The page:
Re: Shakingman and the Dude's Let's talk about horror writing Post...

There was a short story about a young man who thinks his parents are poisoning him. I know it's little to go on...

I'm not sure but the title might be Bradbury -

I'm trying to find the authour and title of this shorty story  - if it rings a bell at all please post it.

Last edited by Shakingman (2007-01-22 03:32:45)

Re: Shakingman and the Dude's Let's talk about horror writing Post...

I'm wanting to say that the short story I am remembering is "Enoch" by Robert Bloch, but I am not sure. It took me forever to find any information out about the story but I think that's the one. In a short mention in a film review for Torture Garden it says that it was reworked to use a black cat in a crypt (?) instead of the little creature. Anyway...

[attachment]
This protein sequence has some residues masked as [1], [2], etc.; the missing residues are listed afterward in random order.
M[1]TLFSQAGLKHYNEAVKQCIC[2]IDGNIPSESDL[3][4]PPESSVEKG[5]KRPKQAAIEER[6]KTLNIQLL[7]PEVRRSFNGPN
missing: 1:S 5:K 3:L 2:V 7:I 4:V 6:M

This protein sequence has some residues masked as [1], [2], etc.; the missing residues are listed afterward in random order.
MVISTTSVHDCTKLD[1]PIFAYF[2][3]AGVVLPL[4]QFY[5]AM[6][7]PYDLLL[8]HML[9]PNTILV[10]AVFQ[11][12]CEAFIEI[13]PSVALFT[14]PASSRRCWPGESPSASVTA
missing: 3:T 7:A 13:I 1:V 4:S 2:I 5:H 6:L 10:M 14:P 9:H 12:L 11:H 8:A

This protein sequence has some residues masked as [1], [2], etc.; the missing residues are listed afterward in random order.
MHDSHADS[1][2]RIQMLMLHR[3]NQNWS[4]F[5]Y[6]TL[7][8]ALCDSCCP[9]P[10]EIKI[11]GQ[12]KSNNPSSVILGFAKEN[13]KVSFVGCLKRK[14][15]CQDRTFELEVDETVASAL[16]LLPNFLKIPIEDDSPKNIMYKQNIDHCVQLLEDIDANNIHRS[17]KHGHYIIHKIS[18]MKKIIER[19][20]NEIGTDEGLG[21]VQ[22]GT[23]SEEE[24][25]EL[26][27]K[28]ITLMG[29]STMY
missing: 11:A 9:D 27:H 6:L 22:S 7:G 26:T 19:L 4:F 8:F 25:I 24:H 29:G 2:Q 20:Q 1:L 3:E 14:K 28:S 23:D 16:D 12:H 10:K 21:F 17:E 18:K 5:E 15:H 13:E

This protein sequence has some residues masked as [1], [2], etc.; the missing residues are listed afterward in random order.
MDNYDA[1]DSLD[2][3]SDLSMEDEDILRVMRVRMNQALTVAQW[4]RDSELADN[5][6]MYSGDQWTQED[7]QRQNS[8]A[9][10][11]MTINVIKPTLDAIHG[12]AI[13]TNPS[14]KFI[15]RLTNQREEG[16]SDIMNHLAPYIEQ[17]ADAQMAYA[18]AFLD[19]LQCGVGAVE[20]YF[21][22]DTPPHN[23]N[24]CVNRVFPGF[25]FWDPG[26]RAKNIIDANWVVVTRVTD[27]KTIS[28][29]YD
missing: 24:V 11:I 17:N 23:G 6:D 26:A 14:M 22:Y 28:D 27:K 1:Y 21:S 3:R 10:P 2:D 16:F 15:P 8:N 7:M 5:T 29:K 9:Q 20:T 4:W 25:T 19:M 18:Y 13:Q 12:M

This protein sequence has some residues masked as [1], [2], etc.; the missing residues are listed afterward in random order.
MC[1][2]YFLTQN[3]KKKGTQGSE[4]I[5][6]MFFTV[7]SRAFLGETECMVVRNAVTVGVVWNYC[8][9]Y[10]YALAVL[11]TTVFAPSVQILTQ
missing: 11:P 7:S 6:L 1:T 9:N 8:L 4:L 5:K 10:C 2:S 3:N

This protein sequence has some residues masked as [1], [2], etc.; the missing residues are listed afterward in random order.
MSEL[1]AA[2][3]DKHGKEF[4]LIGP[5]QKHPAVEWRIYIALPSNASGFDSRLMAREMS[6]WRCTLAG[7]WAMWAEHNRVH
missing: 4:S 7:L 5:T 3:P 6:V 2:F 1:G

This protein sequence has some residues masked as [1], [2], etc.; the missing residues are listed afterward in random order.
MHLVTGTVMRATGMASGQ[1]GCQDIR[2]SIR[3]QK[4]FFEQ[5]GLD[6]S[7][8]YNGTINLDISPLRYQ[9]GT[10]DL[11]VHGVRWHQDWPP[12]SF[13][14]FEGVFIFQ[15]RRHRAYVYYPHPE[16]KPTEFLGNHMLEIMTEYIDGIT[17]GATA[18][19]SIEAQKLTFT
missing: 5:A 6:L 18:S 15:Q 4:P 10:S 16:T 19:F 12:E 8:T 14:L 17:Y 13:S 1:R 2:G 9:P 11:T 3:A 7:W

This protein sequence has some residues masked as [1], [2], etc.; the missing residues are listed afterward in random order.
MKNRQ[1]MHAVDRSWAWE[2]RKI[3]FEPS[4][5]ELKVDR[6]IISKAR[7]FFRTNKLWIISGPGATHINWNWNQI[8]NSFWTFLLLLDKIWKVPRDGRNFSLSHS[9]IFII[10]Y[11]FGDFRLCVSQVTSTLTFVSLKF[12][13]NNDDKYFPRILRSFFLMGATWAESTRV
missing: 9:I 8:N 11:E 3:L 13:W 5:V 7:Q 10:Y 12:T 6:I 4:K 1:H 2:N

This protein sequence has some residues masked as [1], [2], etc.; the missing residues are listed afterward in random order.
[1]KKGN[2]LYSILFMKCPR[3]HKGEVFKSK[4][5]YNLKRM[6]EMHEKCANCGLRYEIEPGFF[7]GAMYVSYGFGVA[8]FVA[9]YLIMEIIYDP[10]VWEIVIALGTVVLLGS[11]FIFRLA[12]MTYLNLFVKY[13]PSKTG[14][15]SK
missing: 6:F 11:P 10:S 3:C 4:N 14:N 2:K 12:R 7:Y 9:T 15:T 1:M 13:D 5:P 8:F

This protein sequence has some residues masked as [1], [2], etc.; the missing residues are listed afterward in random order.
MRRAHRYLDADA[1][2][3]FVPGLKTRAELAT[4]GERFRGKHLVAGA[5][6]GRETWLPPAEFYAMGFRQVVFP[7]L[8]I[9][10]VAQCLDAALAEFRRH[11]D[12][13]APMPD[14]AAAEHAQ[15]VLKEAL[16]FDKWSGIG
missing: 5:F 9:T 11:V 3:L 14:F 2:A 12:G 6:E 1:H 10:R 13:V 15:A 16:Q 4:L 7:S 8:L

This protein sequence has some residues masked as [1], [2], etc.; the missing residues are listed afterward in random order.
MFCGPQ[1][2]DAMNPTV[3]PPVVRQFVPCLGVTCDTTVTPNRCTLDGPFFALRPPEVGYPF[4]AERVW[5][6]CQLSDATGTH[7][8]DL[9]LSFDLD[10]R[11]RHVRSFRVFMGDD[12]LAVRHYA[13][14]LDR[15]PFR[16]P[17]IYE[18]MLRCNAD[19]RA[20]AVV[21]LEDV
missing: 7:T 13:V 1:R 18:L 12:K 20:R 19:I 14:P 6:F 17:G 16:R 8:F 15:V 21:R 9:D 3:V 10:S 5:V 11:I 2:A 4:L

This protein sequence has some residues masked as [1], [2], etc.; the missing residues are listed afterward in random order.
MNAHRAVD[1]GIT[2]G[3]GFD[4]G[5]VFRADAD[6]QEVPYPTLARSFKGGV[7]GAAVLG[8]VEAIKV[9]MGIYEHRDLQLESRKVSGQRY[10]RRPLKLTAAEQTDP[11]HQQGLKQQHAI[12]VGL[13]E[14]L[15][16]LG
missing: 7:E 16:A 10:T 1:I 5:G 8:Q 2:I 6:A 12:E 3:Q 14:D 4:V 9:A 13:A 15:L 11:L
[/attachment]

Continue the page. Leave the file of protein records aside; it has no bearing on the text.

What I remember: A man is in jail for murder and he is remembering how he came to be there and remarks about a creature that whispers in his ear and drives him mad until he does what it requests. If he refuses the creature, Enoch, causes him great pain. Eventually his deeds catch up to him and he is caught...and Enoch is nowhere to be found.
Suddenly he feels the little creature in his hair and sliding down to his neck and shoulder and hears another requested whisper. The man starts to go mad. He is imprisoned and can not comply. Suddenly the man feels intense pain in his ear and his head. He grabs at his head and collapses to the floor, sounds of crunching soon follow.
A whistle is heard and Enoch crawls from the man's head with a hollow pop and skitters off to another man and hops in his pocket. The other man walks away.

Re: Shakingman and the Dude's Let's talk about horror writing Post...